2011 21.3 Alternatives to Tetracycline and Streptomycin?
The following letter, dated May 10, 2011, calls for input regarding the WSU CSANR testing of alternatives to antibiotics in fire blight control.
Your input is needed!
TO: Growers, companies, researchers, consultants involved with organic apple and pears
FROM: David Granatstein, WSU Center for Sustaining Agriculture and Natural Resources
The National Organic Standards Board (NOSB), a part of the USDA National Organic Program (NOP), has signaled its intent to phase out the exception for use of antibiotics (tetracycline and streptomycin) for control of fire blight on organic apples and pears. This is the only use of antibiotics allowed in certified organic production. The NO SB had targeted phase out for October 2012. At their recent meeting in Seattle (April 26-29, 2011), the Board heard extensive testimony on the lack of a fully proven alternative at this time. Based on the testimony, the Board extended phase out until October 2014, with the expectation that the fruit industry would focus efforts on finding suitable alternatives by this time. It is likely that a national task force will be formed to work on this and to keep the NO SB apprised of progress.
The Northwest Horticulture Council was instrumental in getting a petition submitted for the relisting of oxytetracycline (submitted by Wash. State Hort. Assoc.) and helped coordinate the testimony at the NO SB meeting. Washington Tilth Producers is also active on this issue, as well as growers and fruit companies. People involved in these efforts logically can link with any national effort that emerges.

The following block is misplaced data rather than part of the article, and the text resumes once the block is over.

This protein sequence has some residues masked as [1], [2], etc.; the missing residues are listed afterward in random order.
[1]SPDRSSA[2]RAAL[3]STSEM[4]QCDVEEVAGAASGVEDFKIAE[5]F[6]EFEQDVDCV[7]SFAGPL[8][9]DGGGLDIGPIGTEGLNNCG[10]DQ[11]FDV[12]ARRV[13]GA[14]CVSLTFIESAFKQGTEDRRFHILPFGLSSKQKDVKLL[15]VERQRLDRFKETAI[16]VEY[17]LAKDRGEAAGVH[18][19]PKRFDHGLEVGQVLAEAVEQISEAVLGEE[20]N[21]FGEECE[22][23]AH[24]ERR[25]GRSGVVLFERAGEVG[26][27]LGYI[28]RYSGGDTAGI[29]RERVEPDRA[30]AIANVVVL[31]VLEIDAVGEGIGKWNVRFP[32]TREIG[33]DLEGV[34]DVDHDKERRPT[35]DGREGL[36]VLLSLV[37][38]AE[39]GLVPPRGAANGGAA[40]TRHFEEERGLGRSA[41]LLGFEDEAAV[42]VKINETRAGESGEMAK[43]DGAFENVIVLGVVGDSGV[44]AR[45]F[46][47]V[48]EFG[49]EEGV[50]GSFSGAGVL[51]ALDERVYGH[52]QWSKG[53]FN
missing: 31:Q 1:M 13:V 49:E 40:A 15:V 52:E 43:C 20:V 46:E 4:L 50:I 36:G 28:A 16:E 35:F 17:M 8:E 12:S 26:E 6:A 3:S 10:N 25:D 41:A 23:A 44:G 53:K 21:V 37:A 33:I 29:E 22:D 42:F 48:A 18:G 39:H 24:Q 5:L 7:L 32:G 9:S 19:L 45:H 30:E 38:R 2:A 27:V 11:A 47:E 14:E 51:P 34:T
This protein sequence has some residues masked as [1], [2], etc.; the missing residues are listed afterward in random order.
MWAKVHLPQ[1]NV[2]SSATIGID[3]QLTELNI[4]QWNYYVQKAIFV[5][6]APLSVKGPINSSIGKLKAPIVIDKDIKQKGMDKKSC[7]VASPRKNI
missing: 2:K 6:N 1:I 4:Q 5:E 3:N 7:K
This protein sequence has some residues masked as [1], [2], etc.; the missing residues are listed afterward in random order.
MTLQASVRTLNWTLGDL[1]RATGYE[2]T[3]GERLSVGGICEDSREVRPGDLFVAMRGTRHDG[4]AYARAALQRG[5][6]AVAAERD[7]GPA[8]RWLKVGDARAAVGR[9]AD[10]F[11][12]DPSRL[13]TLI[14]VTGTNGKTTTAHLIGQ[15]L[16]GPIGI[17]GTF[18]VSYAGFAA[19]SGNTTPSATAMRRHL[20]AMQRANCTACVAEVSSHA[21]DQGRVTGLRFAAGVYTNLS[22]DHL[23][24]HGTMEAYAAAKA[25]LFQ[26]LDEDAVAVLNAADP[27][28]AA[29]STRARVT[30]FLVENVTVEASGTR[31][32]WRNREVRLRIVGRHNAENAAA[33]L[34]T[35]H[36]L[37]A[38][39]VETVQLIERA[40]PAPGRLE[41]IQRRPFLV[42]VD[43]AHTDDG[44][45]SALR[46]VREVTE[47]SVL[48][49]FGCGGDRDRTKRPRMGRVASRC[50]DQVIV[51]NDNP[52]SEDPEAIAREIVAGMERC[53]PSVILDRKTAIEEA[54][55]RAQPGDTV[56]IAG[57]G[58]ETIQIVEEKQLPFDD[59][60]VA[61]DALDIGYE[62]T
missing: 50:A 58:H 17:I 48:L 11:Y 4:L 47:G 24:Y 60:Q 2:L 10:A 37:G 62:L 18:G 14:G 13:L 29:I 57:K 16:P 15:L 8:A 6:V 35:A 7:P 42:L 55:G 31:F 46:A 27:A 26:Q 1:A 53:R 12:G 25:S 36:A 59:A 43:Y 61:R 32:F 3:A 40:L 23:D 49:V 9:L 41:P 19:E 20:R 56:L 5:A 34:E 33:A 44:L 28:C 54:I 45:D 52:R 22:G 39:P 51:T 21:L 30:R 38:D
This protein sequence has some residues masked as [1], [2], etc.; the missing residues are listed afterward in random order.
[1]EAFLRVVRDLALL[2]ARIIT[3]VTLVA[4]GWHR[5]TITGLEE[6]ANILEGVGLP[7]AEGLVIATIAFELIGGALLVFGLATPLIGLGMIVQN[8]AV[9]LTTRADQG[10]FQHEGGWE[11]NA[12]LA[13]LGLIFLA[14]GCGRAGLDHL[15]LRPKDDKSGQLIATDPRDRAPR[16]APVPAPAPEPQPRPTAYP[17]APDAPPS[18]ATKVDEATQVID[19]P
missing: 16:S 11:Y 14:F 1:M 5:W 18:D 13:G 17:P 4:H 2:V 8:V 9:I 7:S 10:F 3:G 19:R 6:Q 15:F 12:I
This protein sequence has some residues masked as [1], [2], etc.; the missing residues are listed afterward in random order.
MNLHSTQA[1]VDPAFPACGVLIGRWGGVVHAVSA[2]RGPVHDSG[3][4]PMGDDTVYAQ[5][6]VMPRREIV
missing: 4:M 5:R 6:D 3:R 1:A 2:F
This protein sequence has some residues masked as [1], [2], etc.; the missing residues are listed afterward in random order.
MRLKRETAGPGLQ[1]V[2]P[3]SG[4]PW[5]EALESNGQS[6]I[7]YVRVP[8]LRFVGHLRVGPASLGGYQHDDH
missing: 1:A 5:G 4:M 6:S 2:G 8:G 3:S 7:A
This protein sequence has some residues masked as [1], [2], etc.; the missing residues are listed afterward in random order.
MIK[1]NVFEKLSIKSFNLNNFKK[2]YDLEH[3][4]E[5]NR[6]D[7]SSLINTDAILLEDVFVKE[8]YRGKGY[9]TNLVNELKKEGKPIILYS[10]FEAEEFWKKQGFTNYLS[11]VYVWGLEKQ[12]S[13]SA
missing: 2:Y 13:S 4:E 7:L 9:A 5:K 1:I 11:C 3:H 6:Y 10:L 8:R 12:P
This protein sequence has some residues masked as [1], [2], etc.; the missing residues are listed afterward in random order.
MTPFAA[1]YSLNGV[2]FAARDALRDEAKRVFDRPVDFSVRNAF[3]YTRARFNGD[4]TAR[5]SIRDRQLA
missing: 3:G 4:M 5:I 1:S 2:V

One initial action proposed is to survey the various people and entities involved in organic apple and pear production to get a sense of the alternative fire blight controls they may have tested. I have offered to make the contacts and organize the responses. We are thinking to use this feedback to develop a sort of “situation report” for further discussions with USDA on antibiotic phase-out.
If you are willing, can you check within your organization about any testing of alternative fire blight products or management that would be compliant with organic production? This could include formal trials conducted by you or your personnel, grower trials your personnel are involved with, or trials with product manufacturers. The following information would be helpful to get in order to compile our current status with alternative control, along with the university, USDA, and private research underway:
Trial location (City, State) (can list multiple locations for a standard trial at several sites)
Crop (apple, pear, apple and pear)
Treatment comparison (was there a control, what was it? What were the alternatives tested?)
Key parameters measured
Contact person (name, phone, email)
Any feedback you have on this issue is welcome. Please email responses to me at firstname.lastname@example.org
Thanks for your cooperation